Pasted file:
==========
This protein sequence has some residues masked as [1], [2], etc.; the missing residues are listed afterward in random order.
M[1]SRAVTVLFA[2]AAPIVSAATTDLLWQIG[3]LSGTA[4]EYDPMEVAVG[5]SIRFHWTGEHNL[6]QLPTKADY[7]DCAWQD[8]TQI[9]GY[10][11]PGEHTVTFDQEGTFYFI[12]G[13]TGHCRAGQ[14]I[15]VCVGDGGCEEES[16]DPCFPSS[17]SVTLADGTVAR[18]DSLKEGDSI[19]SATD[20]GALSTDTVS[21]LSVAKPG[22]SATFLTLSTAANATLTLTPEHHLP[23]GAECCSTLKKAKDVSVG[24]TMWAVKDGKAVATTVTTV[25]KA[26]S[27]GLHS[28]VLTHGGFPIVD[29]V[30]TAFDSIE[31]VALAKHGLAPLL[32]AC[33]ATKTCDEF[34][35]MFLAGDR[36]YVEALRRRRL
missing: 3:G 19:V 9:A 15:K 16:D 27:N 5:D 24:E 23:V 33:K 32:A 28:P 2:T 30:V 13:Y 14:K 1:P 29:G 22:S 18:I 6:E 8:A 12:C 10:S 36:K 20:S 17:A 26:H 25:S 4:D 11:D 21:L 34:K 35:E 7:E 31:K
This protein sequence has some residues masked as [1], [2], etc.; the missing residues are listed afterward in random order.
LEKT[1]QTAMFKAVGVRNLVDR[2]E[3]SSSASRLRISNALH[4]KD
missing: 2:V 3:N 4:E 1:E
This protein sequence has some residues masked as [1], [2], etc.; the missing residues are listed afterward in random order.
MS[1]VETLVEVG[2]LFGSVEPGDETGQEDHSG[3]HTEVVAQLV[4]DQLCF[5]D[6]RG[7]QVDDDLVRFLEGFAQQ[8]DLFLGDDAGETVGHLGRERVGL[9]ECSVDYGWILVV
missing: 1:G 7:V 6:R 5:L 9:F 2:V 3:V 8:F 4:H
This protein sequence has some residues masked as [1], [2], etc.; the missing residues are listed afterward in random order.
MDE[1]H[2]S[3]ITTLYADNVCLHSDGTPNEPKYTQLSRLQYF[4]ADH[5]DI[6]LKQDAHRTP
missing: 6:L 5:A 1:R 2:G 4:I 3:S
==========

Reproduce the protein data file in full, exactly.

This protein sequence has some residues masked as [1], [2], etc.; the missing residues are listed afterward in random order.
M[1]SRAVTVLFA[2]AAPIVSAATTDLLWQIG[3]LSGTA[4]EYDPMEVAVG[5]SIRFHWTGEHNL[6]QLPTKADY[7]DCAWQD[8]TQI[9]GY[10][11]PGEHTVTFDQEGTFYFI[12]G[13]TGHCRAGQ[14]I[15]VCVGDGGCEEES[16]DPCFPSS[17]SVTLADGTVAR[18]DSLKEGDSI[19]SATD[20]GALSTDTVS[21]LSVAKPG[22]SATFLTLSTAANATLTLTPEHHLP[23]GAECCSTLKKAKDVSVG[24]TMWAVKDGKAVATTVTTV[25]KA[26]S[27]GLHS[28]VLTHGGFPIVD[29]V[30]TAFDSIE[31]VALAKHGLAPLL[32]AC[33]ATKTCDEF[34][35]MFLAGDR[36]YVEALRRRRL
missing: 3:G 19:V 9:A 15:K 16:D 27:N 5:D 24:E 23:V 33:K 32:A 28:P 2:T 30:V 13:Y 14:K 1:P 29:G 22:S 18:I 6:E 8:A 12:C 10:S 36:K 20:S 17:A 26:H 25:S 4:D 11:D 21:L 34:K 35:E 7:E 31:K
This protein sequence has some residues masked as [1], [2], etc.; the missing residues are listed afterward in random order.
LEKT[1]QTAMFKAVGVRNLVDR[2]E[3]SSSASRLRISNALH[4]KD
missing: 2:V 3:N 4:E 1:E
This protein sequence has some residues masked as [1], [2], etc.; the missing residues are listed afterward in random order.
MS[1]VETLVEVG[2]LFGSVEPGDETGQEDHSG[3]HTEVVAQLV[4]DQLCF[5]D[6]RG[7]QVDDDLVRFLEGFAQQ[8]DLFLGDDAGETVGHLGRERVGL[9]ECSVDYGWILVV
missing: 1:G 7:V 6:R 5:L 9:F 2:V 3:V 8:F 4:H
This protein sequence has some residues masked as [1], [2], etc.; the missing residues are listed afterward in random order.
MDE[1]H[2]S[3]ITTLYADNVCLHSDGTPNEPKYTQLSRLQYF[4]ADH[5]DI[6]LKQDAHRTP
missing: 6:L 5:A 1:R 2:G 4:I 3:S